To encourage more businesses to use the yen and other Asian currencies, Japan’s Finance Ministry announced a comprehensive plan Monday to launch direct currency trading with other regional players.
The biggest issue is ensuring liquidity in the market so that those who want to buy the baht can quickly find a seller, and vice versa. The longer it takes, the more risk traders face of losing money from a change in exchange rates. There is a greater risk to holding less liquid currencies, which would lead to higher fees.
The ministry will first enter talks with Thailand. Some 48% of bilateral trade is settled in the yen or baht, compared with 51% in the U.S. dollar. Japan sees significant demand for direct yen-to-baht exchanges.
The Finance Ministry also will consider issuing Asian-currency bonds in Tokyo, among other measures, in an effort to boost their liquidity. Japan will urge Thailand to raise the amount of baht nonresidents can possess, which is currently capped at 300 million baht ($8.8 million).
The ministry will also call on the Japanese Bankers Association to extend its yen-clearing system, now only available at home, to Japanese bank operations in Asia. This could speed up yen-denominated transfers.
Corporate debt market in Thailand well positioned for further growth
Brazil, China, South Africa and Thailand are best-placed for corporate debt market growth says Moody’s Investors Service in a report that analyzed trends in 35 emerging markets.
Corporate debt markets in Brazil (Ba2 stable), China (A1 stable), South Africa (Baa3 negative) and Thailand (Baa1 positive) are best-placed to achieve further growth in the coming years, Moody’s Investors Service said today in a report that analyzed trends in 35 emerging markets.(more…)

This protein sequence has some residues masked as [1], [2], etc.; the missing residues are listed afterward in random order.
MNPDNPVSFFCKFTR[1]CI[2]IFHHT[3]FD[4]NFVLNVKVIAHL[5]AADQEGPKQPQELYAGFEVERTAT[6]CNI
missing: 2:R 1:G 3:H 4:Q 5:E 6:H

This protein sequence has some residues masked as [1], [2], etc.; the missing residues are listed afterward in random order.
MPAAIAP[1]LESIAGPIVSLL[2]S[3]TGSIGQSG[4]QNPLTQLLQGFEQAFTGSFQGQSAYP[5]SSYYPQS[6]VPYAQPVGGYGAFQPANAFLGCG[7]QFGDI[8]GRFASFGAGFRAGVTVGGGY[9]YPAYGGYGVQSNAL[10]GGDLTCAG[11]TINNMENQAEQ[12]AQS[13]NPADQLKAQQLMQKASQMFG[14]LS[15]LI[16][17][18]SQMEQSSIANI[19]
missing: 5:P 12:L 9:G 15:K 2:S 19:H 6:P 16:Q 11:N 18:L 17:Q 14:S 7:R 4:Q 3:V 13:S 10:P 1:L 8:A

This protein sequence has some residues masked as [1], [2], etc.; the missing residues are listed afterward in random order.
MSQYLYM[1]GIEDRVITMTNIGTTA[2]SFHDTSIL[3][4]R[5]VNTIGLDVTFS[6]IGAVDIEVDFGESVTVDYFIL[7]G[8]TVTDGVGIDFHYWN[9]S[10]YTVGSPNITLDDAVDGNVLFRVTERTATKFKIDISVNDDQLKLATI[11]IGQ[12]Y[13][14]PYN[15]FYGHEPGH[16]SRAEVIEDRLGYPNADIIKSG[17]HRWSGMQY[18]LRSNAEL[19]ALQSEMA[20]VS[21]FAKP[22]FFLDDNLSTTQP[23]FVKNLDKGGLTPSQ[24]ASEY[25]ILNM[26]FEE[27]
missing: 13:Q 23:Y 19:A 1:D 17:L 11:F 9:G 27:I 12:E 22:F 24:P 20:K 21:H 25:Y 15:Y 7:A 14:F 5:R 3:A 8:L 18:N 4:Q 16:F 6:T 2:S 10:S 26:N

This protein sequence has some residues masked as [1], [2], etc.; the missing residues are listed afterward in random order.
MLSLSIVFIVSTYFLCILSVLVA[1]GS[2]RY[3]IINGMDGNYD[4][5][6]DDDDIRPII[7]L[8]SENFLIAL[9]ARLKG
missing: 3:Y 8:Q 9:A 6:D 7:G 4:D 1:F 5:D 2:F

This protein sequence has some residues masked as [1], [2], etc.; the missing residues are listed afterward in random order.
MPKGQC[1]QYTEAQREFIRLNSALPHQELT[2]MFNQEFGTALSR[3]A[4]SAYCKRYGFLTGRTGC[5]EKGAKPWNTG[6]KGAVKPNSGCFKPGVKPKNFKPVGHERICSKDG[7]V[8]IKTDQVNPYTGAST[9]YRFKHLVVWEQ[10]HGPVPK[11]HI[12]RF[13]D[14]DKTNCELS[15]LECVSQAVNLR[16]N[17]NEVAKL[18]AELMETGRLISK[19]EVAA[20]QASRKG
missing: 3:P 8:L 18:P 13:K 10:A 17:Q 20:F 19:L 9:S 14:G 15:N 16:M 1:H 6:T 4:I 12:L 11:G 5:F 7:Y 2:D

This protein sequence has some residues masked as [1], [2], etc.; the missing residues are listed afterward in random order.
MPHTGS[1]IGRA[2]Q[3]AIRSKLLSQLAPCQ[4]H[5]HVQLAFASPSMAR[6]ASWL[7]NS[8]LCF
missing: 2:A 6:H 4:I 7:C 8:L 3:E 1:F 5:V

BOT relaxes rules to Curb Strong Baht
the Bank of Thailand (BOT) decided to relax regulations to facilitate capital outflows to help promote capital flow balance and lessen pressure on the baht.
The Thai baht has been under pressure due to imbalanced capital flows in the current environment of highly uncertain and volatile external conditions, the Ministry of Finance (MOF) and the Bank of Thailand (BOT) decided to relax regulations to facilitate capital outflows to help promote capital flow balance and lessen pressure on the baht.(more…)
Bank of Thailand cuts rate by 0.25% to 1.25 per cent
The latest cut brings the Bot’s policy rate to an historical low, which the bank maintained from April 2009 to July 2010 during the subprime global financial crisis.
On 6 November 2019, the MPC voted 5 to 2 to reduce the policy rate by 0.25 percentage point from 1.50 to 1.25 percent, effective immediately. Two members voted to maintain the policy rate at 1.50 percent.(more…)
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